Giving Back to the Communities We Serve
NC’s electric co-ops are as local and community centered as they comeBy Morris McClelion
North Carolina's electric cooperatives are as local and community centered as they come. Founded as a way to bring electricity to unserved communities, our state’s electric co-ops have been a cornerstone of community development since their creation. Being a member of an electric cooperative is more than just knowing there are people out there to bring you safe, reliable and affordable electric service. Living on co-op lines is an investment in your community and its members.
Since we are not-for-profit and owned by the members we serve, electric cooperatives have a strong commitment to our local communities. It is even one of our seven guiding principles. We take that commitment very seriously, seeking ways to invest resources directly back into our communities.
One resource electric co-ops across the state utilize is the U.S. Department of Agriculture’s Rural Economic Development Loan & Grant (REDLG) program, which provides rural utilities with grants and zero-interest loans to directly fund local projects that create and retain employment in the communities they serve. North Carolina’s electric cooperatives lead the nation in investments through the REDLG program. In the past five years alone, electric co-ops have tapped the funding source to channel more than $50 million to projects across the state, supporting the creation of more than 2,500 jobs.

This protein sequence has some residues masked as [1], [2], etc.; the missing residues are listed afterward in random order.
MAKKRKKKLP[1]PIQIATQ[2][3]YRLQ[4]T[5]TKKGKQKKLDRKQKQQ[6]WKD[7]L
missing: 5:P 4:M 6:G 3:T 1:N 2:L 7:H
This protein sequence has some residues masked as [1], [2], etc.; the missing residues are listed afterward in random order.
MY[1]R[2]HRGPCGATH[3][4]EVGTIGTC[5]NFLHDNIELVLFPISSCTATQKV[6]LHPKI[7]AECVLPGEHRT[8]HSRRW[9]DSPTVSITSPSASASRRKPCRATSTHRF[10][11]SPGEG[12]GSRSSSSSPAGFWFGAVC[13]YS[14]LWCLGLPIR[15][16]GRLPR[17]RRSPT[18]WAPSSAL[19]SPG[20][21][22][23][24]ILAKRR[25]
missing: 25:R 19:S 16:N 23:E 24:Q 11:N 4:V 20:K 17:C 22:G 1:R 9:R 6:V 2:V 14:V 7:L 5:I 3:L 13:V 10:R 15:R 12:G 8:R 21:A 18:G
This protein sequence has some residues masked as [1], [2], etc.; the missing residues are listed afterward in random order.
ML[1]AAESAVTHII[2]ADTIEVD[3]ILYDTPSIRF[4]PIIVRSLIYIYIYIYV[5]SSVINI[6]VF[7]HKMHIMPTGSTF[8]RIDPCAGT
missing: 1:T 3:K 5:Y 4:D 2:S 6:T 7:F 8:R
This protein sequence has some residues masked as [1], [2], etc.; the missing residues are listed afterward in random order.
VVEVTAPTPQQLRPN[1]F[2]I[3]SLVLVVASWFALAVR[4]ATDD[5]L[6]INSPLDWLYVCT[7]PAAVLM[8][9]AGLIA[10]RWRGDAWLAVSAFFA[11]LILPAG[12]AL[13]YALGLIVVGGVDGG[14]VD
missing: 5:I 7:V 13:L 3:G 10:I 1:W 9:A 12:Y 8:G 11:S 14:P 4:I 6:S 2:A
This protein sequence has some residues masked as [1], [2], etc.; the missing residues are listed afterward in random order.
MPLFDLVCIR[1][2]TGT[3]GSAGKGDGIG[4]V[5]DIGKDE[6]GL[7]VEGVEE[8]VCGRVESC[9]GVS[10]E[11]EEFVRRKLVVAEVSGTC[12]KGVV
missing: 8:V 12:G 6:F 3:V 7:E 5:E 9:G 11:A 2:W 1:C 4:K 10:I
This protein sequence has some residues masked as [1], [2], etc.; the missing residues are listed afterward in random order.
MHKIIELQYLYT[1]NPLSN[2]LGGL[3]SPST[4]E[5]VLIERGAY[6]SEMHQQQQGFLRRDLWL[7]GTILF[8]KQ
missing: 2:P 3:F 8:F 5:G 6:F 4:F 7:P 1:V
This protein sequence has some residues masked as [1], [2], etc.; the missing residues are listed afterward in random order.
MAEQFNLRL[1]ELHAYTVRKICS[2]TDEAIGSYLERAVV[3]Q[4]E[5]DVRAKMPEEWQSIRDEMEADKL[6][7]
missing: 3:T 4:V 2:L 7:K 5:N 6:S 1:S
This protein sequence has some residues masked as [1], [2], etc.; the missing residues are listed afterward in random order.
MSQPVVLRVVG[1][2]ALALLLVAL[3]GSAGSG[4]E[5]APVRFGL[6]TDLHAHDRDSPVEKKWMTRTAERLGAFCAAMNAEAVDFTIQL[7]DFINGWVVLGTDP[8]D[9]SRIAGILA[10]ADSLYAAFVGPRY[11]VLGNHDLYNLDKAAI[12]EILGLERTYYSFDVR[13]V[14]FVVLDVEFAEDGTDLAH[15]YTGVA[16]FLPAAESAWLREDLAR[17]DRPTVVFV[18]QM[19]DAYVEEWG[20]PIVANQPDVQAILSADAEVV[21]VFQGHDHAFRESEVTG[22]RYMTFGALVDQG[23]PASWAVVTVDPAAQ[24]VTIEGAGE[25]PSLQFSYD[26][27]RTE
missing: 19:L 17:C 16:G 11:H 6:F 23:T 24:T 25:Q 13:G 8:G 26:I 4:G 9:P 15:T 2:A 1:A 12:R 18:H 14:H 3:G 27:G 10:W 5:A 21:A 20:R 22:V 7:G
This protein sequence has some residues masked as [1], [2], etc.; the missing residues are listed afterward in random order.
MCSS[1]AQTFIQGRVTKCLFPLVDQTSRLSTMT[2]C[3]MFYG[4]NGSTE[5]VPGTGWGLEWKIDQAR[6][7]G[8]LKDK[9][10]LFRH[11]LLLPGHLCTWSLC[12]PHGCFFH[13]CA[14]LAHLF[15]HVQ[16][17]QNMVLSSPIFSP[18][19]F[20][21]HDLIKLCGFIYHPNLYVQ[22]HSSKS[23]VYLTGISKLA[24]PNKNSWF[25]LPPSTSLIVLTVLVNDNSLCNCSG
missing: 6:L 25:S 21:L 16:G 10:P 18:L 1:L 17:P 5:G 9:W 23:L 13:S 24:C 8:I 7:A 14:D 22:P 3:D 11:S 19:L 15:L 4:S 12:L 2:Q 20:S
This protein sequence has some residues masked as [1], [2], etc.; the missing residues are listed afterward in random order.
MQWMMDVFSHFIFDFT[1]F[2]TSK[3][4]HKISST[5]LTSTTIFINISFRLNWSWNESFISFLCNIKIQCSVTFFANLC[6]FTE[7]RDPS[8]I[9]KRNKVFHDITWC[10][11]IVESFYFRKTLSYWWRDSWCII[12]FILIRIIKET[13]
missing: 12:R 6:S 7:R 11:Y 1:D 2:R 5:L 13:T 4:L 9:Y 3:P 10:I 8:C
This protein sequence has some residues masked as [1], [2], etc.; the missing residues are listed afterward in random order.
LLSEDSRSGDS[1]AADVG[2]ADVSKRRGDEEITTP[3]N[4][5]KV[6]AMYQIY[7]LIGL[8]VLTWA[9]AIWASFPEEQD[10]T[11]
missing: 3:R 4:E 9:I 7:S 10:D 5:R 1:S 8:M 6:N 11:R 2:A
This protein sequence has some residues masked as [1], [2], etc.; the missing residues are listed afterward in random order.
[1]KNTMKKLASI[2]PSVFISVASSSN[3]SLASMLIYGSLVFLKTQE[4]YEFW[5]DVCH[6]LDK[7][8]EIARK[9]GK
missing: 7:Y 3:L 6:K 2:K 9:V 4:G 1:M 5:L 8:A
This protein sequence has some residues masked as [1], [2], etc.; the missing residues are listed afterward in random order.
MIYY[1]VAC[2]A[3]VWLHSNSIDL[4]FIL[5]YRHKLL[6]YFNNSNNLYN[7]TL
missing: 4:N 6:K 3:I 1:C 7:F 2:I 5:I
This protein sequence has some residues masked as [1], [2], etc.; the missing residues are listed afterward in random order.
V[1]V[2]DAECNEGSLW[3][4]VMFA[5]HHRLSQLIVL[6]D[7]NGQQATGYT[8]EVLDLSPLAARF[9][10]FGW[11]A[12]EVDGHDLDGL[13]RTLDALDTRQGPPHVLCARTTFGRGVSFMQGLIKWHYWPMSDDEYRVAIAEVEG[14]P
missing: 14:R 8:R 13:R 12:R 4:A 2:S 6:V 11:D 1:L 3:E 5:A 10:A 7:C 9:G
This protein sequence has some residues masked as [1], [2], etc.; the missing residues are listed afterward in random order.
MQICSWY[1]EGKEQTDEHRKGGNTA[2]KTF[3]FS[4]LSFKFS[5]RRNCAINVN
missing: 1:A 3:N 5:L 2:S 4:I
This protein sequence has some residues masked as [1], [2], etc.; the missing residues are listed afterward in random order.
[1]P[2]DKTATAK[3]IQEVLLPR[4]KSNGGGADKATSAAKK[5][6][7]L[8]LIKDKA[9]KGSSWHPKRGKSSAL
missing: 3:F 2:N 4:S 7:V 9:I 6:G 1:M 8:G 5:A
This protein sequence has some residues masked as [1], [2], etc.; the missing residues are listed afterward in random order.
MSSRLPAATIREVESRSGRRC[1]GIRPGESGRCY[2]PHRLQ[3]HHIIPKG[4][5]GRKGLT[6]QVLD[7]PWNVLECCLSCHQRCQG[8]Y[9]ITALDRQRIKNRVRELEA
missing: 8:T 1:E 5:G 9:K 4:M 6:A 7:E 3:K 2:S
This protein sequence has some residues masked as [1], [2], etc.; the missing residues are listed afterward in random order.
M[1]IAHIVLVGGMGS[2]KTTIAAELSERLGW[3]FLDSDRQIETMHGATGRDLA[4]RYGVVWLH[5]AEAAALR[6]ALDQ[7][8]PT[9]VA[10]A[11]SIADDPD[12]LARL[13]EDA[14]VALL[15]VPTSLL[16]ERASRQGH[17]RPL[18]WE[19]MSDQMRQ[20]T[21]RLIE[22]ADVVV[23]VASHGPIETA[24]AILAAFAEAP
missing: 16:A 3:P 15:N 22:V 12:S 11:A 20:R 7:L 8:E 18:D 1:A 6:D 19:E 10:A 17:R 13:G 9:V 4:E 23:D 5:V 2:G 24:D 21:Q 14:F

At Central Electric, we have provided REDLG funding for two primary economic development vehicles: water improvements for the town of Pittsboro and expansion at the Raleigh Executive Jetport in Lee County. We also are currently in the process of obtaining funds for a third REDLG loan to help a local fire station purchase a new engine.
Electric co-ops also use a variety of volunteer programs to channel resources to those members in need. Through Central Electric’s Operation Round Up® program, for example, our members have generously invested more than $400,000 back into the community by simply “rounding up” their electric bill to the next dollar each month. Organizations including the Boys & Girls Clubs of America, The Salvation Army and Habitat for Humanity have received funding to help provide opportunities for individuals and projects throughout our community that otherwise may have not been possible.
We also heavily invest in the development of our youth through scholarships and initiatives such as the Bright Ideas grant program, which is powered by each of North Carolina’s 26 electric cooperatives to support teachers and students across our great state. Since the program’s inception in 1994, electric co-ops have collectively awarded more than $10.9 million in grants to fund innovative classroom projects. This year, Central Electric awarded $15,000 in Bright Ideas grants to local teachers. The funds will positively impact more than 3,800 students in our community.
These types of programs are what truly define the essence of electric cooperatives.
So the next time you think about your co-op membership, remember, you are investing in your community. You are helping to create jobs through economic development opportunities, provide scholarships to well‑deserving students, and empower teachers to provide educational opportunities for youth.
Take pride in the importance of your co-op membership.
About the AuthorMorris McClelion is chief executive officer and general manager at Central Electric Membership Corporation in Sanford.
Cooperatives give back to communities